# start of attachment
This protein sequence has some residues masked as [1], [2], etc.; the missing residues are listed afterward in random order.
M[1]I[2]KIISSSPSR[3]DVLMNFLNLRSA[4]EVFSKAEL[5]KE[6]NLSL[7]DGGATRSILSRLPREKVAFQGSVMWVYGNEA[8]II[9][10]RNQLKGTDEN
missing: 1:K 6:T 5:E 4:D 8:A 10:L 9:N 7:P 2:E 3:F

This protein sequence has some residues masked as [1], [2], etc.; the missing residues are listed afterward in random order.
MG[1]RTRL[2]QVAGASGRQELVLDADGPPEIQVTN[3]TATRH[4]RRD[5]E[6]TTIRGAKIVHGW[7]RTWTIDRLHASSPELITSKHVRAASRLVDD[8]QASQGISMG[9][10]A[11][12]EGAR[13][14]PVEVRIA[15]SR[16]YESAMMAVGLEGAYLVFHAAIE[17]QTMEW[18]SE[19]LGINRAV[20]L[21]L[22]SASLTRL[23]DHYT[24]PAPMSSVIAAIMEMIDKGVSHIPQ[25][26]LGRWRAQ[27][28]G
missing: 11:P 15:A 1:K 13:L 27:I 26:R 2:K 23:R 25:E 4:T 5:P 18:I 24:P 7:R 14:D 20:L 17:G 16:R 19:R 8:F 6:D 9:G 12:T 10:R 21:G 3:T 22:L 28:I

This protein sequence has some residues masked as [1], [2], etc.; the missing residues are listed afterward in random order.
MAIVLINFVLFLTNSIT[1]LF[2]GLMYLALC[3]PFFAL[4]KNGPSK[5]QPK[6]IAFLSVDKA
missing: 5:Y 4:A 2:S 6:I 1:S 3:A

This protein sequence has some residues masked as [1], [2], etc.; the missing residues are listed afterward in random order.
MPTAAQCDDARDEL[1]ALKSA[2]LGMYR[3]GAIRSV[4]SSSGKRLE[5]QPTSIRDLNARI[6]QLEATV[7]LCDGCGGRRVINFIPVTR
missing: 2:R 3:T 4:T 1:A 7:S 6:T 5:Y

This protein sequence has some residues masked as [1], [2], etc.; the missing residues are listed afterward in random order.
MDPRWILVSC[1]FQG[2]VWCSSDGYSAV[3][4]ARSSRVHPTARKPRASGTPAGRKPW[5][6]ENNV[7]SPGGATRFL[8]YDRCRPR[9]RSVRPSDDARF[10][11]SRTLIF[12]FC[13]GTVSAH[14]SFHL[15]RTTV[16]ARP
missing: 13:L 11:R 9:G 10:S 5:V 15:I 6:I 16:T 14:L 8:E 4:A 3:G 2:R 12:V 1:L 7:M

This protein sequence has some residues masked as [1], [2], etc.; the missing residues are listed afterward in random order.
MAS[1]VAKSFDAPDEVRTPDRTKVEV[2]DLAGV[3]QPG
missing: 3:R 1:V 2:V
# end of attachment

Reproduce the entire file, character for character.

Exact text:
This protein sequence has some residues masked as [1], [2], etc.; the missing residues are listed afterward in random order.
M[1]I[2]KIISSSPSR[3]DVLMNFLNLRSA[4]EVFSKAEL[5]KE[6]NLSL[7]DGGATRSILSRLPREKVAFQGSVMWVYGNEA[8]II[9][10]RNQLKGTDEN
missing: 1:K 6:T 5:E 4:D 8:A 10:L 9:N 7:P 2:E 3:F

This protein sequence has some residues masked as [1], [2], etc.; the missing residues are listed afterward in random order.
MG[1]RTRL[2]QVAGASGRQELVLDADGPPEIQVTN[3]TATRH[4]RRD[5]E[6]TTIRGAKIVHGW[7]RTWTIDRLHASSPELITSKHVRAASRLVDD[8]QASQGISMG[9][10]A[11][12]EGAR[13][14]PVEVRIA[15]SR[16]YESAMMAVGLEGAYLVFHAAIE[17]QTMEW[18]SE[19]LGINRAV[20]L[21]L[22]SASLTRL[23]DHYT[24]PAPMSSVIAAIMEMIDKGVSHIPQ[25][26]LGRWRAQ[27][28]G
missing: 11:P 15:A 1:K 13:L 27:I 26:R 2:K 23:R 25:E 4:T 5:P 18:I 24:P 7:R 14:D 20:L 17:G 16:R 19:R 8:F 6:D 9:G 12:T 10:R 21:G 3:T 22:L 28:I

This protein sequence has some residues masked as [1], [2], etc.; the missing residues are listed afterward in random order.
MAIVLINFVLFLTNSIT[1]LF[2]GLMYLALC[3]PFFAL[4]KNGPSK[5]QPK[6]IAFLSVDKA
missing: 5:Y 4:A 2:S 6:I 1:S 3:A

This protein sequence has some residues masked as [1], [2], etc.; the missing residues are listed afterward in random order.
MPTAAQCDDARDEL[1]ALKSA[2]LGMYR[3]GAIRSV[4]SSSGKRLE[5]QPTSIRDLNARI[6]QLEATV[7]LCDGCGGRRVINFIPVTR
missing: 2:R 3:T 4:T 1:A 7:S 6:T 5:Y

This protein sequence has some residues masked as [1], [2], etc.; the missing residues are listed afterward in random order.
MDPRWILVSC[1]FQG[2]VWCSSDGYSAV[3][4]ARSSRVHPTARKPRASGTPAGRKPW[5][6]ENNV[7]SPGGATRFL[8]YDRCRPR[9]RSVRPSDDARF[10][11]SRTLIF[12]FC[13]GTVSAH[14]SFHL[15]RTTV[16]ARP
missing: 13:L 11:R 9:G 10:S 5:V 15:I 6:I 16:T 14:L 8:E 4:A 3:G 2:R 12:V 1:L 7:M

This protein sequence has some residues masked as [1], [2], etc.; the missing residues are listed afterward in random order.
MAS[1]VAKSFDAPDEVRTPDRTKVEV[2]DLAGV[3]QPG
missing: 3:R 1:V 2:V